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What purpose does United’s youth system serve?

Fraizer Campbell is the latest in line of the more prominent youngsters deemed not good enough to make the grade at United. He was sold at £3.5m (which could potentially rise to £6m). Financially, I think we sold him a bit on the cheap when Hull were prepared to offer up to £7m as a one time fee. But the fact is, here we had a player we got for free through our academy, and made a healthy sum on him.

But he clearly wasn’t the first of his kind.

More prominent among the players that left include the likes of Giuseppe Rossi, Gerard Pique, Kieran Richardson — each of whom left for fees in excess of £5m. Other lesser names such as Dave Jones, Lee Martin etc have left for smaller fees which still add up to a significant sum — or as our owners would like to say, profits.

Not accounting for members of our class of ’94, the folks who have come through our youth system and over the age of 24 are:

1. Wes Brown
2. Darren Fletcher
3. John O’Shea

Of course, I am talking about players who’ve enrolled as trainees at our club, or come through the academy. But modern youth systems in England don’t necessarily function in a way to find enough talented local lads that grew up within a 90km radius of the club. Which is why clubs like United look elsewhere in their efforts to stock up on promising kids. Last season we added Davide Petrucci from Roma; prior to him we got Frederico Macheda from Lazio. Giuseppe Rossi was lifted from Parma’s academy. Rafael and Fabio da Silva caught the eye in a few games for Fluminense and were bought immediately. And Rodrigo Possebon was signed even before he made a first team appearance for Brazilian side Internacional. Each of these players were signed on for little more than a song, whilst the occasional flashes of young British talent like Welbeck, and Jonny Evans continue to rise up the ranks.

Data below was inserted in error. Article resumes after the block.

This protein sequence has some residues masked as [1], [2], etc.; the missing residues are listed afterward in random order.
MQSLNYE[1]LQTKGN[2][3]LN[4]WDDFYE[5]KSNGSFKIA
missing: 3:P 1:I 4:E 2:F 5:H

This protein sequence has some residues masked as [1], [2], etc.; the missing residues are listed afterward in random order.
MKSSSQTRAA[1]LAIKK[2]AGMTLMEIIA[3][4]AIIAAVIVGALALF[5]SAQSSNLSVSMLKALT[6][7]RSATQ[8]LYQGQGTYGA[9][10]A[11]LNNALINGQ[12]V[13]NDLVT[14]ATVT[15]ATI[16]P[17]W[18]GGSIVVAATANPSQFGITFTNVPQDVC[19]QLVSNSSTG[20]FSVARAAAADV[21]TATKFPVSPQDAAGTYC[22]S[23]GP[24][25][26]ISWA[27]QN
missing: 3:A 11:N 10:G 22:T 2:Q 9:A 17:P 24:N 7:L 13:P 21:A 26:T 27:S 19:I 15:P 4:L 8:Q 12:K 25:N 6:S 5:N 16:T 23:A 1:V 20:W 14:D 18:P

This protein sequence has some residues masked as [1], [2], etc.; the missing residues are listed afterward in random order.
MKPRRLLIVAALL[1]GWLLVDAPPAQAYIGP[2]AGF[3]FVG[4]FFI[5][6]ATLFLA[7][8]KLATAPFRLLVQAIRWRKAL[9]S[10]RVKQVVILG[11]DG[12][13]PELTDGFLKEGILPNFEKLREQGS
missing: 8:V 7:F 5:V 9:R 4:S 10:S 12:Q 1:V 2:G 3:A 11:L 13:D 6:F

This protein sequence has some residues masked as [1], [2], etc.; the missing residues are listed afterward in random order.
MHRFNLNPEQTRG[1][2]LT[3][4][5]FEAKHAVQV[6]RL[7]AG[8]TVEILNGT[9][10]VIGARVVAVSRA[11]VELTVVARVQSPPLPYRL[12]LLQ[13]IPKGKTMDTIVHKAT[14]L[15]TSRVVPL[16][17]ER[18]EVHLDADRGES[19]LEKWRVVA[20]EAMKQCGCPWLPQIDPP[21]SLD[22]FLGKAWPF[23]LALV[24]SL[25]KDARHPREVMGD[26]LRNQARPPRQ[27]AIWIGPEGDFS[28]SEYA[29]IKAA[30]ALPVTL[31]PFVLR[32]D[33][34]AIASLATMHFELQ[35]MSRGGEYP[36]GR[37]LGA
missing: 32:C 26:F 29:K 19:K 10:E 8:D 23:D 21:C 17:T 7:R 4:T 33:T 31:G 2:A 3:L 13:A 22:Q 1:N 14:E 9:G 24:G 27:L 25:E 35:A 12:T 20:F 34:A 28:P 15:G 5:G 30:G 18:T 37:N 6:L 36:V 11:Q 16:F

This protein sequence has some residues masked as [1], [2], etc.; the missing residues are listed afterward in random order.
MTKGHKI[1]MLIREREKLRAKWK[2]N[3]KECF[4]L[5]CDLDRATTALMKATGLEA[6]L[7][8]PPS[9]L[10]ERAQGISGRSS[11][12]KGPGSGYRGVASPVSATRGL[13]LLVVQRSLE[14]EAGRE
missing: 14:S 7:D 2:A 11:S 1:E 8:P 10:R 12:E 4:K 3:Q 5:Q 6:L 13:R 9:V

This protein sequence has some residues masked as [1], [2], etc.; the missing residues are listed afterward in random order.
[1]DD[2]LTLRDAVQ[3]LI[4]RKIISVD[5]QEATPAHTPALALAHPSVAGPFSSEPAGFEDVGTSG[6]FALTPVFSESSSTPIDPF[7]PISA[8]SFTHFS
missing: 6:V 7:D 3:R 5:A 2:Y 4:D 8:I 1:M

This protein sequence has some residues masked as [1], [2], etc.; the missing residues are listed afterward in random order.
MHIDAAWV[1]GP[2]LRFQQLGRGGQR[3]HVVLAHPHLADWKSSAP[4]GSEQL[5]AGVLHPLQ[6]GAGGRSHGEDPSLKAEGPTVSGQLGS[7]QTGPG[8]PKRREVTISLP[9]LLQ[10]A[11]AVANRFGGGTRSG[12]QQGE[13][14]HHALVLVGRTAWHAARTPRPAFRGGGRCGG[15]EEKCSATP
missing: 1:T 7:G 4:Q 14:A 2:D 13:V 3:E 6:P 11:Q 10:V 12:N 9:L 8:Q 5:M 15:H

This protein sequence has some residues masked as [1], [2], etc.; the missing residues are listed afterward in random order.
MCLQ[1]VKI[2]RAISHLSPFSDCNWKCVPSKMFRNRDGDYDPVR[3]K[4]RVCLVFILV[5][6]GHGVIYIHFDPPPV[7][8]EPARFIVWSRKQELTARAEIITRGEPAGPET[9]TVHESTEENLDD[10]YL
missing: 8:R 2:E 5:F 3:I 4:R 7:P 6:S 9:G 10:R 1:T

This season we signed a 15 year old kid, Scott McGinty, from Charlton and 16 year old Empoli product, Albert Massacci. We were briefly linked to Brazilian centre half Dodo, whilst striking a deal with a Brazilian youth football factory, aptly titled Traffic Football Management (specifically Desportivo Brasil football club).

With United’s current squad depth, it is obviously quite hard for players to come through to our first team unless they are exceptional. Those that do, like when Rafael broke through, they pay off the faith the scouts and coaches have in them, and are hence useful additions to our squad.

Loosely speaking, Ronaldo at 17 could be classed as a youth acquisition and at £12m, was really a steal. However, Wayne Rooney at £27m was quite pricey for a teenager, but financially speaking, his value is likely to be way higher than we bought him for, for quite some years to come. [Not that I’m saying we are going to sell him, mind.]